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Fund Spy

Five of Our Favorite Comeback Candidates

Can these funds go from the outhouse to the penthouse?

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Unless you've been hiding under a rock, you're all too aware that it's been a lousy 12 months for stocks. The credit and liquidity crunches kicked off by the implosion of lower-quality mortgages and a slowing economy have caused a lot of pain for investors: For the year ended Sept. 9, 2008, the MSCI U.S. Broad Market Index declined 13%, and some of our favorite funds have done substantially worse.

Those are the kinds of results that make investors want to toss out their statements unopened and avoid looking at funds at all. But just as some of the savviest value managers we've talked to say they benefit greatly from the buying opportunities presented by a bear market, fund investors can do the same by scooping up some real gems when they're down and out.

True, the situations aren't completely analogous with stocks and funds that are down. Funds that have seen big losses sometimes ditch stocks that haven't worked out, only to see them rebound sharply as fundholders miss out on those gains. But big rebounds do happen in the fund world, particularly when the managers and approaches haven't changed. Managers' strategies and favorite sectors go in and out of favor; the best time to buy is when they've hit bottom. Certainly, it's been a winning formula in the past--just look at all the value funds that were left for dead in the late 1990s, only to rise with a vengeance once valuations started to matter again. They included such long-term standouts as  American Funds Washington Mutual (AWSHX),  Clipper Fund (CFIMX), and  Longleaf Partners (LLPFX). (The latter two funds show up on the list below, although one has a different set of managers now.)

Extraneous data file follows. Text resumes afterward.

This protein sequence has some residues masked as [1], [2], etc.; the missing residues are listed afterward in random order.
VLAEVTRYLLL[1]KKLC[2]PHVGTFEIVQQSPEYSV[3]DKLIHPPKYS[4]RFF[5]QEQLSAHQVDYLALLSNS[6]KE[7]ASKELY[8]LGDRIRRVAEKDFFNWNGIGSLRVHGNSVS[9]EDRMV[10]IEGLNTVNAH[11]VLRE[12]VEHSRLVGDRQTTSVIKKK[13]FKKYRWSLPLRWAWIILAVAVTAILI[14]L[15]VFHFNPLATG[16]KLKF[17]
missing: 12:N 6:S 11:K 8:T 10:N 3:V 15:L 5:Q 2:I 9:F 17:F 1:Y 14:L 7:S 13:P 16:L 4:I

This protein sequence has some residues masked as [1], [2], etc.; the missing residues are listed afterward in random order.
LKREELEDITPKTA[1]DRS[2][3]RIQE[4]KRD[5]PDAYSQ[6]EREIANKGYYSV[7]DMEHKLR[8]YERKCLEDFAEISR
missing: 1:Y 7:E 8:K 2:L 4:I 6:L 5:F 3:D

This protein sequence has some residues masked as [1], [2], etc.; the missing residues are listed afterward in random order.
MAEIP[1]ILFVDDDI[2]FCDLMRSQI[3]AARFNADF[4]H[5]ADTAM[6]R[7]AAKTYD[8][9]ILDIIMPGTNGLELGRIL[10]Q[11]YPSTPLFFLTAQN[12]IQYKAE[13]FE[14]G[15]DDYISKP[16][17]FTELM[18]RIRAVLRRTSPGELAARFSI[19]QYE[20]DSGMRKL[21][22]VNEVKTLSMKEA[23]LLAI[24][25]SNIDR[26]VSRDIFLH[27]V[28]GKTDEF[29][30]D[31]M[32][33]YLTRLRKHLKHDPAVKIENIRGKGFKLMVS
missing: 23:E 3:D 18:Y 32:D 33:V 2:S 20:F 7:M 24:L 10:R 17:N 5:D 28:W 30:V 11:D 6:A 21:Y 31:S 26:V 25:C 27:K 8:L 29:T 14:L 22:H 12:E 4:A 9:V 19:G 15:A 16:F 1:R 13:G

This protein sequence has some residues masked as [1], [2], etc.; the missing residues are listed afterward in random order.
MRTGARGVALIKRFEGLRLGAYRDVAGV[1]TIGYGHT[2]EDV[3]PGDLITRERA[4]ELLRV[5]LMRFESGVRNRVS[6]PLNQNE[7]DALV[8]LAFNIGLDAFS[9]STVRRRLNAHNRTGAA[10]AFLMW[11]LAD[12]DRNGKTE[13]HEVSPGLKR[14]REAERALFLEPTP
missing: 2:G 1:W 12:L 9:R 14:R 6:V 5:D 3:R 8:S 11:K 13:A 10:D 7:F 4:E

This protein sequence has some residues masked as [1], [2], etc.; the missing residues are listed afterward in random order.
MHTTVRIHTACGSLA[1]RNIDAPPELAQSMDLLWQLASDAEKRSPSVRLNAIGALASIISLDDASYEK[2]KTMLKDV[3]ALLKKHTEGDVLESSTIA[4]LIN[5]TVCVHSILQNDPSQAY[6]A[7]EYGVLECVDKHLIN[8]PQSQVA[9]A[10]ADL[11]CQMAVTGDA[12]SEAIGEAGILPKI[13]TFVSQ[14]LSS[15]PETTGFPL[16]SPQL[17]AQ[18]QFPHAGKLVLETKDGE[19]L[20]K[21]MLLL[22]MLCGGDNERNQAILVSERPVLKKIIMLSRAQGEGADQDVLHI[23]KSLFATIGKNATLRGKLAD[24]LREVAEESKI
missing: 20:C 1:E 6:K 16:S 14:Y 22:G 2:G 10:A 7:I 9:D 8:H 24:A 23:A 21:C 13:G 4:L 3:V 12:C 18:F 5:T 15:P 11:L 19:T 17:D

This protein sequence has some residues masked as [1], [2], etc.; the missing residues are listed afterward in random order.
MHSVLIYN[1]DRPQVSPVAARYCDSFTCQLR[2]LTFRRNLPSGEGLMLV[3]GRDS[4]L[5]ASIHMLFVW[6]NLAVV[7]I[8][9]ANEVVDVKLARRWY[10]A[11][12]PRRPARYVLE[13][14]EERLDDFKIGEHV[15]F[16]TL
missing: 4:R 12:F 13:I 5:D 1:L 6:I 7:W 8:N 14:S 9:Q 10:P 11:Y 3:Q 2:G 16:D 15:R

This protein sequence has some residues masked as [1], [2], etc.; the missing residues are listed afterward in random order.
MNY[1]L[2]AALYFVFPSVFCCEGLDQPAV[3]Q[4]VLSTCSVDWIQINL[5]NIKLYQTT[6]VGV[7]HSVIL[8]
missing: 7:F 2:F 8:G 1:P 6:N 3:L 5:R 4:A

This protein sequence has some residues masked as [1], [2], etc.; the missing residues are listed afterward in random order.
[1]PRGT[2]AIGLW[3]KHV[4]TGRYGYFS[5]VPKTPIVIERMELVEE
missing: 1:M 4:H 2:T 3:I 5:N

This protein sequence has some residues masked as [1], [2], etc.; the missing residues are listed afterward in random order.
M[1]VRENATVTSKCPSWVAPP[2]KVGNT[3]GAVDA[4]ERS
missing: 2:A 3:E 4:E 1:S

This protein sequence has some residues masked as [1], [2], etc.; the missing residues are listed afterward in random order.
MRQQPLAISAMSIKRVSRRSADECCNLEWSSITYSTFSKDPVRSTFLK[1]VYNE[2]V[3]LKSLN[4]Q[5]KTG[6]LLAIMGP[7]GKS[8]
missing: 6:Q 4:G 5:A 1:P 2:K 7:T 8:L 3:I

Greg Carlson does not own (actual or beneficial) shares in any of the securities mentioned above. Find out about Morningstar’s editorial policies.